Terri Rodriguez was stationed at the bottom of a slide at the Bronstein Apartments public housing project on Tuesday afternoon, taking photos of her kids and their cousins as they raced each other down.
Her 11-year-old daughter and five-year-old son played happily with the other kids, watched over by Terri and their aunt and uncle.
Terri ‘s happy she’s been able to arrange her work schedule to accommodate times like these. She’s a licensed nursing assistant, taking care of a client at his home. Her 8-to-2 workday starts right after she drops her kids off at school in the morning and ends half an hour before they get out. That means she doesn’t have to pay for a babysitter after school, but it also means she never gets a weekend with the kids. She works seven days a week.
The home care work is a second career for Terri. She spent a decade working at a factory before it started downsizing. In the third round of layoffs, she was let go.
For a little while she was jobless and adrift. She and her daughter stayed with relatives here and there before they got approved for an apartment at Bronstein.
With the help of the state employment office, Terri trained for the LNA job. She figured it was a good field—if the home care agency hadn’t been hiring, one of the hospitals in the area probably would have been. And there’s room to move up to a better job in health care.
Terri loves the work. She helps people returning home after serious medical treatments, watches them take their first steps out of bed thanks to the care she’s given them.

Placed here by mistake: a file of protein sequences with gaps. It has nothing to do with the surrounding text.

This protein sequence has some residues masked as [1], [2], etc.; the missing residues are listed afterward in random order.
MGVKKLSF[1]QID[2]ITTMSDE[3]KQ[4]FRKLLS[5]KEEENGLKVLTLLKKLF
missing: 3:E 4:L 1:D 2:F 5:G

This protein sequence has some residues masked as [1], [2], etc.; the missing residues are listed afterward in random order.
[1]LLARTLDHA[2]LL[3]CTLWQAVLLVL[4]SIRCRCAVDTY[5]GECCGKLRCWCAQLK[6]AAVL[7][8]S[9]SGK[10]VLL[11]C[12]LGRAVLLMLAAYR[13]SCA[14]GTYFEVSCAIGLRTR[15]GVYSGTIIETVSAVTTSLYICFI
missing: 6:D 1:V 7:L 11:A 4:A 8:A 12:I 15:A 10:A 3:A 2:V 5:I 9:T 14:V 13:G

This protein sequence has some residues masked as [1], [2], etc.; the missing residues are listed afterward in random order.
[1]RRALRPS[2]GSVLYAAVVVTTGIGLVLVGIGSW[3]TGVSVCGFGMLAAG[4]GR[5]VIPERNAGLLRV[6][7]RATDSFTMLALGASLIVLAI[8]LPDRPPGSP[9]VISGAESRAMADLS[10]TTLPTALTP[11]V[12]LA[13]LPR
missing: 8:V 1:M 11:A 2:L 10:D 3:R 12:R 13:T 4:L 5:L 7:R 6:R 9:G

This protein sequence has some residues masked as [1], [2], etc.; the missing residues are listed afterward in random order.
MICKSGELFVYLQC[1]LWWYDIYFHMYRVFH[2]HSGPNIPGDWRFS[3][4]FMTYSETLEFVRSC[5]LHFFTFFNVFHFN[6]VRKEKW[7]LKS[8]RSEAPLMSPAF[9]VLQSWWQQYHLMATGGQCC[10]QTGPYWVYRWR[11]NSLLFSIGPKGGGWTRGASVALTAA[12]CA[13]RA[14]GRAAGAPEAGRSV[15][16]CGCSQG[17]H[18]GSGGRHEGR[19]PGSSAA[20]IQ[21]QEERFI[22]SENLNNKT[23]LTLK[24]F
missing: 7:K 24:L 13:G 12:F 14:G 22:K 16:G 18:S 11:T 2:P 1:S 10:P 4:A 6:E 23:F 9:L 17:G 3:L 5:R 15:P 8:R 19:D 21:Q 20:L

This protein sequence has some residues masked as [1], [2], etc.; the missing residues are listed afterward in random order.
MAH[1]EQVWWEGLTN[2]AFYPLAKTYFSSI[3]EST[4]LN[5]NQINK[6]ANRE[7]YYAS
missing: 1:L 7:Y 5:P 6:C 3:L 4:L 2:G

“Basically you’re helping them start their lives over again,” she said. “They look forward to seeing you. It’s nice. It’s really rewarding.”
Financially, the work is less rewarding.
“The pay’s OK,” she said. “It’s not the best, but it’s better than not having a job at all.”
Terri said she gets by partly by taking the occasional extra shift when someone calls in sick. And she gets child care help from her family. Her daughter’s father has the girl on the weekends, but she depends on her mother and aunt to take care of her son.
“My family’s very supportive,” she said.
Still, Terri’s income is not enough for her to pay for a place where she’d really like to live—a private apartment, or, even better, her own house.
She’s been at the Bronstein Apartments for four years. She said she doesn’t mind it, except when there’s violence. Last summer, the project made the news all over the state for a brawl where one man was stabbed and another had his arm broken.
“It’s not really a place where I want to keep my kids,” she said.
Other than the occasional violence, Terri said, the complex isn’t that bad. Then I asked if her apartment was decent, and she laughed.
“Oh, I hate my apartment,” she said.
The place is big enough—a three-bedroom, two-bathroom unit with plenty of space for her and the two kids. But it’s right next to the boiler room so the temperature’s 85 or higher all summer. She said she can’t usually afford to keep it cooler.
“You have to pay $30 a month per air conditioner,” she said.